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Publication numberUS4416515 A
Publication typeGrant
Application numberUS 06/246,182
Publication dateNov 22, 1983
Filing dateMar 23, 1981
Priority dateNov 7, 1977
Fee statusPaid
Also published asDE2847612A1, DE2847612B2, DE2847612C3
Publication number06246182, 246182, US 4416515 A, US 4416515A, US-A-4416515, US4416515 A, US4416515A
InventorsFumiaki Funada, Masataka Matsuura, Tomio Wada
Original AssigneeSharp Kabushiki Kaisha
Export CitationBiBTeX, EndNote, RefMan
External Links: USPTO, USPTO Assignment, Espacenet
Optical filter in fluorescent liquid crystal display devices
US 4416515 A
Abstract
A fluorescent liquid crystal display of the type where light is permeable comprises a fluorescent material contained within a liquid crystal material for providing fluorescence, an exciting source for dispersing exciting radiation to stimulate the fluorescent material, a wavelength band of the fluorescence being apart from that of the exciting radiation to be absorbed by the fluorescent material, and filter means for controlling the propagation of the exciting radiation to enhance display contrast of the fluorescent liquid crystal display.
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Claims(5)
What is claimed is:
1. A fluorescent liquid crystal display having a display side and a rear side comprising:
a pair of substrates including a rear substrate and a display side substrate;
liquid crystal material interposed between said pair of substrates;
a fluorescent material mixed within said liquid crystal material for producing fluorescence;
an exciting source at said rear side of said display for emitting exciting radiation to stimulate the fluorescent material to produce said fluorescence;
a diffusing plate interposed between the exciting source and said rear substrate;
the wavelength of the fluorescence being different from the wavelength of the exciting radiation, the fluorescent material having a high absorption coefficient with respect to the exciting radiation;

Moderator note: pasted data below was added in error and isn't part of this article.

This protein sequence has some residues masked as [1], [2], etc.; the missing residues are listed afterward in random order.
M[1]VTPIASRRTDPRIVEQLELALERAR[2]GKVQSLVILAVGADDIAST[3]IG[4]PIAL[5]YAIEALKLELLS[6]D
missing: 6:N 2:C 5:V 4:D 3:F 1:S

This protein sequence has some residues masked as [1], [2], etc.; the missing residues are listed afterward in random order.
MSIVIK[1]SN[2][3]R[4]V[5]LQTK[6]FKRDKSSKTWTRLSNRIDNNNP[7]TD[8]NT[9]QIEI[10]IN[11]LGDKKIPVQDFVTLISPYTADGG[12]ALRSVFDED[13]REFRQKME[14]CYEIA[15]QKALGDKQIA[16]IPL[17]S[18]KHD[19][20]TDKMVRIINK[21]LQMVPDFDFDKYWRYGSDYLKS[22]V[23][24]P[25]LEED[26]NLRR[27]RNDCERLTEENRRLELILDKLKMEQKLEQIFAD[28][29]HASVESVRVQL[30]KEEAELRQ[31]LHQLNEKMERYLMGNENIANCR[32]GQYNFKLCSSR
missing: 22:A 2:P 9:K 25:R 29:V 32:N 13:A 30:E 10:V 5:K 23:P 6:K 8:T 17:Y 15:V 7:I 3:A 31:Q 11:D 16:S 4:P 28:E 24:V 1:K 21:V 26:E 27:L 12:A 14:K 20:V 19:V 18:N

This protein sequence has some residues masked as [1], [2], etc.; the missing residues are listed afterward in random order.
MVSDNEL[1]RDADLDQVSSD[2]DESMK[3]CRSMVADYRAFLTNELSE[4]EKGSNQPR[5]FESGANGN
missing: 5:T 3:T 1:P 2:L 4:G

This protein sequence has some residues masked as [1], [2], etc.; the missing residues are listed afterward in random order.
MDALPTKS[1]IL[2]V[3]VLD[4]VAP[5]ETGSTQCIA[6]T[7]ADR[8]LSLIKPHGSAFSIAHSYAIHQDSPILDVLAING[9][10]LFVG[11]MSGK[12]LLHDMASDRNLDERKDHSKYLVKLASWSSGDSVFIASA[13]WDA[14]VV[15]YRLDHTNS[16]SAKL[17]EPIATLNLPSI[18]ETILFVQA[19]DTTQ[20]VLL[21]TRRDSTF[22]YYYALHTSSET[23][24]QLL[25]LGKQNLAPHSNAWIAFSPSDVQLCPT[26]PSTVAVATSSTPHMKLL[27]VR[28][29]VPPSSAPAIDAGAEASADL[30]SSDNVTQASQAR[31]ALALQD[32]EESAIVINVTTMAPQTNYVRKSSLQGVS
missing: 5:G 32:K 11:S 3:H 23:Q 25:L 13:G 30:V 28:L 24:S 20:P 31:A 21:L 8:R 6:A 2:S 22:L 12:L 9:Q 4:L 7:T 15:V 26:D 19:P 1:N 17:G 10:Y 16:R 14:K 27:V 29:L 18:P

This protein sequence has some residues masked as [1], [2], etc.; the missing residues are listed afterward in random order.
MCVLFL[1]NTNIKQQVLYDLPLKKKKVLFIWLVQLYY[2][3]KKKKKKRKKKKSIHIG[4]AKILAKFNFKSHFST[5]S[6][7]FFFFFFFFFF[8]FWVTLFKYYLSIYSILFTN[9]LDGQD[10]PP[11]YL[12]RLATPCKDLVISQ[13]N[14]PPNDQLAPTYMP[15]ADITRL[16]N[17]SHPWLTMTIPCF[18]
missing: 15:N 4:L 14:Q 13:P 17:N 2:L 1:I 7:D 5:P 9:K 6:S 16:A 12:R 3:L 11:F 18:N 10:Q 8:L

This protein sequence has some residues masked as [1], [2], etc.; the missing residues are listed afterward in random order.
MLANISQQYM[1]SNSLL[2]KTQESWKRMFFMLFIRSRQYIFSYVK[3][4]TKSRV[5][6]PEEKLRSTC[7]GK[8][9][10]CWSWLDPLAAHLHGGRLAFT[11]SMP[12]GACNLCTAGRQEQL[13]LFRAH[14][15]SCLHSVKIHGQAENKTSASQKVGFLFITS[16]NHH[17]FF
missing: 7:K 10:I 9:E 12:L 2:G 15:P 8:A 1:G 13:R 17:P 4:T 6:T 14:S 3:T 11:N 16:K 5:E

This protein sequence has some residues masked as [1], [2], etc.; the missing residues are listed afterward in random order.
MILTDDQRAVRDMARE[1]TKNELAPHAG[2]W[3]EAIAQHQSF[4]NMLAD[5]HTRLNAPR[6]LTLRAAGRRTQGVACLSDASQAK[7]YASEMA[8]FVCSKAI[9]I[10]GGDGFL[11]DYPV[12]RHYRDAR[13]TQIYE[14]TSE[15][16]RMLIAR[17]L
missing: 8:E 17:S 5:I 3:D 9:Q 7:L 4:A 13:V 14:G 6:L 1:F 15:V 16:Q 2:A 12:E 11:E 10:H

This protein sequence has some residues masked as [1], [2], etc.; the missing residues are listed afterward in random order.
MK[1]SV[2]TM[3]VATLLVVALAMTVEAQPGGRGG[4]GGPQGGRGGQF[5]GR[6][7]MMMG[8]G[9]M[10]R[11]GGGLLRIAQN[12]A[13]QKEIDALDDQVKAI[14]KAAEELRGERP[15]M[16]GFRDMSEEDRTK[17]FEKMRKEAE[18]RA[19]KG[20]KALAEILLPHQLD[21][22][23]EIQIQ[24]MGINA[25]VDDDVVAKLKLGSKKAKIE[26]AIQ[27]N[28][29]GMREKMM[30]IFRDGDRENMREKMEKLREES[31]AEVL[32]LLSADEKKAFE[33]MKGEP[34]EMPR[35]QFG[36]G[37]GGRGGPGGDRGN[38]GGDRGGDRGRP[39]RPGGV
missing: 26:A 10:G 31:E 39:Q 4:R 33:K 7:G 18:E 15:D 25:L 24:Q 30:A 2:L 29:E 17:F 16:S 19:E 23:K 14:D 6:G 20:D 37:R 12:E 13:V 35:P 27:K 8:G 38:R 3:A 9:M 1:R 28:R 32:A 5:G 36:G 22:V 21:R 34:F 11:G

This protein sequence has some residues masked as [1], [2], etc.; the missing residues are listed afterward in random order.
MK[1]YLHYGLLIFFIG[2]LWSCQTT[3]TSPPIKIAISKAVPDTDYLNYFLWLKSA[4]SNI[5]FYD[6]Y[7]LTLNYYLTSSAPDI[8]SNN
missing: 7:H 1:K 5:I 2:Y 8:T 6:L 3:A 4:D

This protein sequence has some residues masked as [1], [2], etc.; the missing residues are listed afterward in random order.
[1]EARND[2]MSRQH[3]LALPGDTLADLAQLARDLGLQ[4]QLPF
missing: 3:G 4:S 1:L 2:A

first filter means between said diffusing plate and said rear substrate for controlling the propagation of the exciting radiation from said rear side to said display, said first filter means permitting the exciting radiation capable of being absorbed by the fluorescent material to pass therethrough and preventing the exciting radiation having a wavelength which is substantially equal to the wavelength of the fluorescence from passing therethrough and preventing said fluorescence from passing therethrough to said rear side of said liquid crystal display; and
second filter means adjacent said display side substrate for permitting passage of said fluorescence therethrough and for preventing the exciting radiation not absorbed by said fluorescent material from passing therethrough.
2. A fluorescent liquid crystal display according to claim 1, wherein the fluorescent material is Coumarin 7; and
a boundary wavelength between the wavelength of the fluorescence and the wavelength of the exciting radiation absorbed by the fluorescent material is approximately 500 nm.
3. A fluorescent liquid crystal display in accordance with claim 2, wherein the wavelength of said fluorescence is greater than approximately 500 nm.
4. A fluorescent liquid crystal display in accordance with claim 3, further comprising: power source means for energizing said liquid crystal display means with an applied voltage; said liquid crystal display means exhibiting a blue color when said applied voltage is higher than 2.5104 v/cm, said liquid crystal display means exhibiting a green color when said applied voltage is lower than 2.5104 v/cm.
5. A fluorescent liquid crystal display having a display side and a rear side comprising:
a rear substrate and a display side substrate;
liquid crystal material interposed between said substrates;
a fluorescent material mixed within said liquid crystal material for producing fluorescence;
a source of exciting radiation at said rear side for stimulating said fluorescent material to produce said fluorescence
the wavelength of said fluorescence being different from the wavelength of the exciting radiation; and